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MEMPHIS, Tenn. — A 13-year-old caught with an AK-47 style rifle. A 14-year-old with a loaded pistol. A 15-year-old flashing a 20-gauge shotgun.

Police report far too many children were caught with guns on the streets of Memphis this year and even more used those weapons to commit crimes.

WREG is committed to creating a Gun Safe Memphis. Our investigation uncovers new details about the disturbing trends and the lives impacted.

For Memphis mother Jermecia Vance, a paralyzing night replays in her mind. On March 5, 15-year-old Rodriques Minor Jr., known to most as Little Rocky, went to ride scooters in downtown Memphis.

“I’m like okay. I’ll see you later,” his mother recalled. “Later never came.”

She wasn’t at work long before her phone rang. Her son had been shot in his torso. He didn’t make it.

Vance said it stemmed from an argument her son wasn’t involved in. The teens pulled out guns including an assault rifle. They opened fire without care.

“He was an amazing kid,” Vance said. “He played football. He was going out for the basketball team at his high school this year.”

Police won’t comment on the weapons involved or where they came from.

Vance said in spite of the charges, the accused have not been punished. Neither Juvenile Court nor Memphis police would provide an update on where the case stands.

Vance said she was shocked to hear the juveniles even had guns and even more shocked to see what our investigation uncovered.

Through a public records act, we discovered between 2020 and the first part of this year, dozens of children were nabbed for carrying a gun.

Tennessee law forbids anyone under the age of 18 to possess a firearm. But children as young as 13 were reportedly caught with “an AK-style rifle.”

Police say there were also 14- and 15-year-olds caught with guns including one who flashed a “pistol tucked in his waistband” when a clerk said he wasn’t “old enough to purchase tobacco.”

Officers reported another 15-year-old boy had a gun that he “bought from someone” on the streets. His mom called police when she found it “hidden in his room.”

The number of 16- and 17-year-olds charged with unlawful possession has increased. Some weapons were found “fully loaded.” Others were found with “extended magazines.”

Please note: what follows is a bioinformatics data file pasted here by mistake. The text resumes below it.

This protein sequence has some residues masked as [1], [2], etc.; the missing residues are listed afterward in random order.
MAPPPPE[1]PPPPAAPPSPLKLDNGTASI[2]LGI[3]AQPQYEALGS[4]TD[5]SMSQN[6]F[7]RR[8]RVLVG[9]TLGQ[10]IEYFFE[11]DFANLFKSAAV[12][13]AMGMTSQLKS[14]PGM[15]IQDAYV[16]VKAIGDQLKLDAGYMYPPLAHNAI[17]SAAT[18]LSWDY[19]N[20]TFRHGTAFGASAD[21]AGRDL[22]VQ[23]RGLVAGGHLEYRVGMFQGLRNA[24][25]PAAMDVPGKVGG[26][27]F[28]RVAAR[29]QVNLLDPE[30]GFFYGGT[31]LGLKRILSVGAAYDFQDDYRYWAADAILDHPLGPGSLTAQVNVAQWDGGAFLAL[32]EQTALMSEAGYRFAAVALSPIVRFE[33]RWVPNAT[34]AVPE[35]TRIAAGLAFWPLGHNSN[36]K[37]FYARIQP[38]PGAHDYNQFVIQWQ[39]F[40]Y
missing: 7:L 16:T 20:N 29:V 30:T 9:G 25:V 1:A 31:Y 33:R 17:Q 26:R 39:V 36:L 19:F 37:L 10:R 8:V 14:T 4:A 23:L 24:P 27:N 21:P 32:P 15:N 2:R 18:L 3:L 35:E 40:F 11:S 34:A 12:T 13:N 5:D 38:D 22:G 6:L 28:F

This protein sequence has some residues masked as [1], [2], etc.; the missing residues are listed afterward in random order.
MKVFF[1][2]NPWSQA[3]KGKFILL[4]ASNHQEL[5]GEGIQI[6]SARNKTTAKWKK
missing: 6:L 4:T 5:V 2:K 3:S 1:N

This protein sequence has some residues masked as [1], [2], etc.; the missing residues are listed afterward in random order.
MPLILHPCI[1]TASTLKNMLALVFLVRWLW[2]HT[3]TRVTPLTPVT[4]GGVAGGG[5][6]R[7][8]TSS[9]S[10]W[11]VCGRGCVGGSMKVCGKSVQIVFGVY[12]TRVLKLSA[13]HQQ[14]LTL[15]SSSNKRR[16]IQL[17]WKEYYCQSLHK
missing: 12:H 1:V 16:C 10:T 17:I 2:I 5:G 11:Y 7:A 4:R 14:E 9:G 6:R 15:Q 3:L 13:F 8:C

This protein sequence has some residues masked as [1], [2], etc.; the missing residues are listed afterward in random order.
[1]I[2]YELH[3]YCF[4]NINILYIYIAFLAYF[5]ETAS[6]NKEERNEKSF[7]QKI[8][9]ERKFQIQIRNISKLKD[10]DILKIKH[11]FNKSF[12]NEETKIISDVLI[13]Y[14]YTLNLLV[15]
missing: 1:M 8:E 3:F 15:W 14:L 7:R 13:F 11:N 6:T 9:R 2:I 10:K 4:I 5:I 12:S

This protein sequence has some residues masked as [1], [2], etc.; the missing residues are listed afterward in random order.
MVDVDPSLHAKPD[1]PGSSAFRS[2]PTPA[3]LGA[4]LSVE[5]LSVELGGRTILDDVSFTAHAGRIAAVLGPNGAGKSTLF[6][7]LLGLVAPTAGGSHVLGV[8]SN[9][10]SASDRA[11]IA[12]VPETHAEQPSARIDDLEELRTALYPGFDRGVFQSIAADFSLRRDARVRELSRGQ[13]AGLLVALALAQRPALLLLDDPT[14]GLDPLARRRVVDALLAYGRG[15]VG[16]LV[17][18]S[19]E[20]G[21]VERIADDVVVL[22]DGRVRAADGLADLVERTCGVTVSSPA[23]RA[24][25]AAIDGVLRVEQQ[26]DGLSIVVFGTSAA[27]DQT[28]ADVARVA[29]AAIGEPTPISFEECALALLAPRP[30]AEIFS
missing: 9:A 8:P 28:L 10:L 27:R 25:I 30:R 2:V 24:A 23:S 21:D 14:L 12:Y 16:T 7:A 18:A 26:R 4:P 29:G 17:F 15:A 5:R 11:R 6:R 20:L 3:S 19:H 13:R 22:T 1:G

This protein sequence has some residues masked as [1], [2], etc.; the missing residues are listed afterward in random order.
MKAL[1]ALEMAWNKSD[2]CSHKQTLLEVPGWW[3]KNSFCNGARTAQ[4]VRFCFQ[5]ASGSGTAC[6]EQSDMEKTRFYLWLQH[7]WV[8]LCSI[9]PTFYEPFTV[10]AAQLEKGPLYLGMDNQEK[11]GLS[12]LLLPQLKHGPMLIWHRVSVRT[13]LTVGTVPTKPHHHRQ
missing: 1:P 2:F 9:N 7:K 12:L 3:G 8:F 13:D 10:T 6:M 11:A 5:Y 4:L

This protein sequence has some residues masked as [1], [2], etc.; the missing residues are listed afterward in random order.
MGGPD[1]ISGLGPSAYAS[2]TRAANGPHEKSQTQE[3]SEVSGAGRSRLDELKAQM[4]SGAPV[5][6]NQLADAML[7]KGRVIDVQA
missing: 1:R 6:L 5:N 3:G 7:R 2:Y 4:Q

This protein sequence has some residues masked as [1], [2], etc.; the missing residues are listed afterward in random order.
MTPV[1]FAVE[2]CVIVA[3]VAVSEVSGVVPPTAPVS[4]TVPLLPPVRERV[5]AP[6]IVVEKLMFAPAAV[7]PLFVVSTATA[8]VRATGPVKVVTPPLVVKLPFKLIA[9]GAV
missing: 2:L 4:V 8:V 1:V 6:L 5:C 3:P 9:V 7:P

Police say they were found in plain sight during traffic stops or tucked in their pants out in public.

“The access to guns is like never before,” said Memphis Mayor Jim Strickland. “Any police officer you talk to who has been on the force 20-25 years will tell you that 20-25 years ago, it was very unusual to find a teen who had access to a weapon. Now it’s routine.”

Strickland says since a state law passed allowing people to carry guns in their cars, more firearms have been left unsecured in vehicles. Thieves caught on. Car break-ins have skyrocketed and created a huge underground market.

“If you’ve got access to a cell phone, you’ve got access to a gun. Our kids can buy guns for $30-40 now,” said Delvin Lane, head of the 901 B.L.O.C. Squad, which is a group working to reduce gun violence on the streets of Memphis.

“You can intervene right in our household. We’ve got kids with guns in the closets. Military-style guns. Our parents, our uncles, and our grandparents can be intervention workers in their house. Figure out what’s going on and then talk those kids down,” Lane said.

Memphis Police Chief CJ Davis agreed.

“People think the police are babysitters. We are not,” she said. “Parents should help us take care of their children and make sure they aren’t confronted with a police officer, and they aren’t armed.”

Juvenile violence has increased from last year. From January through September, more than 400 juveniles were charged with a violent crime.

They used guns to commit carjackings, robberies, and shootings.

Two 16-year-olds were recently arrested for shooting a teen near his school. He’s expected to be okay, avoiding the loss Minor’s family can’t grasp.

A prayer vigil was held for Minor. He was remembered as a strong athlete, a mentor, and the best son.

“There’s not a second or moment of a day I’m not thinking of my son. He was my everything,” Vance said.